Friday, May 09, 2008

From Chile with Lava


Today the sky over my little house on the Pampa is not the startling cerulean blue that drew me here. It has been replaced by a glaring pewter shade, presumably from the ash plume spewing from the volcano Chaiten, the sleeping volcano that woke up abruptly May 2 after dreaming for nine millenia.


Several videographers managed to capture the actual explosion--just search for "Chaiten" on youtube.com. One taken from a small plane shows incredible close ups:
http://es.youtube.com/watch?v=qqdKZuTKZMo&feature=email

For really crisp powerful photos of the volcano and its effects, take a look at this website: http://inglaner.com/volcan_chaiten.htm

And for updates, let me recommend this blog: http://volcanism.wordpress.com/category/volcanoes/chaiten/

Who is affected? While the scant rural Chilean population near Chaiten have been evacuated mostly by boat (take a look at a map to see why!), the Argentine city of Esquel has no way to escape the falling ash.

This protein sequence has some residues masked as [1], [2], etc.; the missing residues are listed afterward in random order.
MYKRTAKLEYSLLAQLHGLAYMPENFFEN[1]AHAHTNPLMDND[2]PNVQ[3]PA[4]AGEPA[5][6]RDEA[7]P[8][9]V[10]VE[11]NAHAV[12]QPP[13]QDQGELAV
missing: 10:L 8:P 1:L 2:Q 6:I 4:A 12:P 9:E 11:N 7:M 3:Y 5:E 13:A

I deeply appreciate the communications from my US friends, and hasten to assure you that we are 800 miles to the northeast and will probably just miss the bluest of blue skies for a while. The plume is predicted to continue over the Atlantic and on to Africa. Air traffic has been disrupted, including domestic flights and American Airlines flights from Buenos Aires to the USA. We were more affected by the smoke from the island fires, which blanketed the river cities with ash and smoke for three weeks in April, ending when it finally rained.

By the way, Roberto and I have visited the area of lakes and volcanoes in Chile, though not Chaiten, which is not even on our map. As we drove up the smoking volcano Villarica, we were not even tempted by the numerous signs, "Land for Sale--Cheap." We will visit again and resist any temptation to buy land in one of the most beautiful areas on earth.

The loss to to folks in the current geologic disaster is tragic. It is a powerful reminder of how uncontrollable nature can be. There must be a lesson in there somewhere for us beyond the French adage, "Never dance on a volcano." What might it be? At the least I hope it will be an occasion for the two most southern countries to collaborate to ease the suffering and damage. It would be great to see Chileans and Argentinians dancing together after this episode!

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